EPA Is Not Agriculture's Friend, Despite Sarah's Lip Service

EPA's goals reflected in its Chesapeake Bay Watershed "pollution diet" threaten small-scale agriculture, despite its in-house ag advocate.

Published on: Dec 10, 2013

You've heard the well-worn cliché: "I'm from the government, and am here to help you." And Sarah Bittleman, chief ag advisor to U.S. EPA, honestly believes it.

In November, Bittleman went on public record as a friend of agriculture: "We, at EPA, really want to partner with them to get to the common goals we all share: cleaner air, cleaner water, cleaner land. We don’t think we can do it without agriculture.

"We understand we are regarded with a certain amount of cynicism. But the bottom line is we share the same goals as farmers and ranchers," said Bittleman. "We want to see America’s farmers and ranchers be productive. We want [them] to stay on the land and keep growing, producing, and innovating."

UNDER EPAs GUN: The Chesapeake Bays six watershed states are EPAs prime targets for its WIP milestones and punitive backstops if agriculture in these states fall behind the agencys goals.
UNDER EPA's GUN: The Chesapeake Bay's six watershed states are EPA's prime targets for its WIP milestones and punitive backstops if agriculture in these states fall behind the agency's goals.

But one other cliché may be far more fitting for the growing confrontation between agriculture and EPA: "Actions speak louder than words."

Being WIPed into compliance?

The serious implications of EPA's intentions were as clear as EPA's so-called "backstops" that could be imposed if New York agriculture would fall behind on the imposed two-year Watershed Implementation Plan milestones. They were shared recently at a recent cover crop field day at Big Flats, N.Y., by Aaron Ristow, ag coordinator of the Upper Susquehanna Coalition.

In essence, EPA could impose the following "backstops" – presumably for livestock operations – if New York would fall behind:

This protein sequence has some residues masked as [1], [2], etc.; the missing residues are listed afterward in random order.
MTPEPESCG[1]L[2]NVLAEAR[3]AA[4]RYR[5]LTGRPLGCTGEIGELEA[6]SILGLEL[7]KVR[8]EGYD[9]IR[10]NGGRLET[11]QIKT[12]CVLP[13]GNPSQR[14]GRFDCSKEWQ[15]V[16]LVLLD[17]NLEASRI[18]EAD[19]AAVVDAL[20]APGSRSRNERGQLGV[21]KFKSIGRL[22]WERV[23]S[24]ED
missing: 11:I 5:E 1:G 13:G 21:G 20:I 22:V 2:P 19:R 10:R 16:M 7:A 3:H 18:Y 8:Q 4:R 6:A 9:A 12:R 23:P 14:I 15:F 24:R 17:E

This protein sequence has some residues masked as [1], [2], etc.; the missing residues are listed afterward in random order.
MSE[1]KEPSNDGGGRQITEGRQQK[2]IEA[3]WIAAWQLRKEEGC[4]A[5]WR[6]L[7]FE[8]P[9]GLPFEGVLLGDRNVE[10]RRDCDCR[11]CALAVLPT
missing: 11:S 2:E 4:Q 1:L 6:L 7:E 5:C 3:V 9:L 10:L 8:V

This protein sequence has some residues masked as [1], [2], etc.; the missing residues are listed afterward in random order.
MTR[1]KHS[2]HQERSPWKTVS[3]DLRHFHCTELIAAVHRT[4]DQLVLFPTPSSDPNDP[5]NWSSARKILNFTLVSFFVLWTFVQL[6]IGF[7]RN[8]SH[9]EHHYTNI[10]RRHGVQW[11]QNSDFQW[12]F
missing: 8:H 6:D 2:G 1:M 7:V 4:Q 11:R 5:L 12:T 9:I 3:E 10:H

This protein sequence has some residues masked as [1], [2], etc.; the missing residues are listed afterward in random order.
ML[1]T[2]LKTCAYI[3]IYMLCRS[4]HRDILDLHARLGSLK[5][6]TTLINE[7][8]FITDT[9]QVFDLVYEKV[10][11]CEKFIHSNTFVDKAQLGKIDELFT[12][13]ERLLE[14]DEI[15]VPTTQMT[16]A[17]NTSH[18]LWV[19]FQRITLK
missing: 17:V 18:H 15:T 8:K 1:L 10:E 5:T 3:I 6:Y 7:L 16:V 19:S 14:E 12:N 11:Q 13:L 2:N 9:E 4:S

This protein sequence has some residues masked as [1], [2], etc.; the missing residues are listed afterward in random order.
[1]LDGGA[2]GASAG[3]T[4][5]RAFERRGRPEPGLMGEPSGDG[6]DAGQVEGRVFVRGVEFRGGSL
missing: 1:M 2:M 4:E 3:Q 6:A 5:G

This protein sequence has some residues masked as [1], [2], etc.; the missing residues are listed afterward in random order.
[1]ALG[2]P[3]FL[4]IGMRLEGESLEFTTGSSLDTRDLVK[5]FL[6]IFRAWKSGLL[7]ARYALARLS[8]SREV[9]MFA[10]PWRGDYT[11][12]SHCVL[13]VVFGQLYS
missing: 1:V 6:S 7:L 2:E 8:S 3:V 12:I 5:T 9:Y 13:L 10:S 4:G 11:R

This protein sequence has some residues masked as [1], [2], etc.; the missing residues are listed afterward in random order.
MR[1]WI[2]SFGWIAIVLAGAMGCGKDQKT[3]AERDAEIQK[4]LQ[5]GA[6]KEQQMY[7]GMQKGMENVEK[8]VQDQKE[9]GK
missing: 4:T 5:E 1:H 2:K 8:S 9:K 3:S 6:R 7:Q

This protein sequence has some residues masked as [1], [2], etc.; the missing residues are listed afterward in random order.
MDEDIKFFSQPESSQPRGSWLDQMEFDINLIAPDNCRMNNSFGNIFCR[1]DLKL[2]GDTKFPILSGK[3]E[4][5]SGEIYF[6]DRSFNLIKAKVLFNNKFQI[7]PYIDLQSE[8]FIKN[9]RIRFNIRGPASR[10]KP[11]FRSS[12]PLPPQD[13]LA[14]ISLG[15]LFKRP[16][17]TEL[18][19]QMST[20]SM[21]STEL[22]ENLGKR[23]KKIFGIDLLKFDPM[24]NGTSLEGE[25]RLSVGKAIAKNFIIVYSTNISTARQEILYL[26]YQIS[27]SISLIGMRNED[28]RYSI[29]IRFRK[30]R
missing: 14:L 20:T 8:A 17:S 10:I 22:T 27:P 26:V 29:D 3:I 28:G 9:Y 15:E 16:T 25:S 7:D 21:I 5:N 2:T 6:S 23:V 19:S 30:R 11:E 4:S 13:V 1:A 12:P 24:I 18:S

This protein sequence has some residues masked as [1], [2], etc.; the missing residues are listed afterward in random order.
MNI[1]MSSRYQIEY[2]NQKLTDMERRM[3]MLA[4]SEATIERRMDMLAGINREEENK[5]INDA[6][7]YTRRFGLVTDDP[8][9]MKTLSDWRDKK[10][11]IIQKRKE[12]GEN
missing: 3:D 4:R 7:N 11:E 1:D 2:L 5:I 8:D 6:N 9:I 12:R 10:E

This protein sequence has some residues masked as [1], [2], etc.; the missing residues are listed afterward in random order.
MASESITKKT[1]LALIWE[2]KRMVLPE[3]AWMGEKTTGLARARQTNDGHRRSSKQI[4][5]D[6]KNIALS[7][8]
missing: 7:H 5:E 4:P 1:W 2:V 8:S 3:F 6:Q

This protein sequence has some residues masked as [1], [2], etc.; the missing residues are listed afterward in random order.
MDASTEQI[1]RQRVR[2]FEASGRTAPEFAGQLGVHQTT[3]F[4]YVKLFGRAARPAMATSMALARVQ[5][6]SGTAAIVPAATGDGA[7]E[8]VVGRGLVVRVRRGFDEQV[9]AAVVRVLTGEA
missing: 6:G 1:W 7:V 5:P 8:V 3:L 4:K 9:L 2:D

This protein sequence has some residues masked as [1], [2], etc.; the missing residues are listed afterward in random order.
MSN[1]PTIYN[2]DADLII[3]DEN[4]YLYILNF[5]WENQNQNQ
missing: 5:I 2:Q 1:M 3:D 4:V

•Farms of any size will be regulated as CAFOs.
•Farms of any size will have nutrient management programs.
•Farms of any size will be required to have manure storage.
•Farms of any size will be prohibited from spreading manure during the winter.
•All manure applied to crop fields will need to be injected.
•All farms will be required to have ammonia emission controls on their facilities.

Ristow suggests the list may differ somewhat by Chesapeake Bay Watershed state. Pennsylvania Department of Environmental Protection could not furnish American Agriculturist a comparable backstop list. However, a DEP press aide noted: "Except for 'backstops' already imposed, no further regulatory action has been taken by EPA on any of the jurisdictions."

Consider the impact of just converting all animal feeding operations to confined animal feeding operations. That, alone, would destroy many small farms and Northeast food producers because of the unaffordable regulatory burden.

Recently, the U.S. Supreme Court agreed to review sometime in 2014 whether EPA has the authority to regulate greenhouse gas emission standards for stationary sources, industrial plants and potentially farms. That's the word from Danielle Quist, American Farm Bureau Federation's senior counsel for public policy.

Pennsylvania Farm Bureau, American Farm Bureau Federation and others also are appealing a federal district court decision permitting EPA to override regulate state and local land use decisions via its TMDL pollution diet. The case is being appealed to the Federal 3rd Circuit Court of Appeals in Philadelphia. Mark O'Neill, PFB communications director, says no timetable has been set for a decision.

Bittleman acknowledges spending "a lot of time explaining agriculture to EPA." Having been raised on a New York State Christmas tree farm and previously serving as an aide to U.S. Ag Secretary Tom Vilsack, she has an affinity with agriculture. When it comes to environmental rule-writing and policy-making on agriculture, EPA needs a few more Sarah Bittlemans.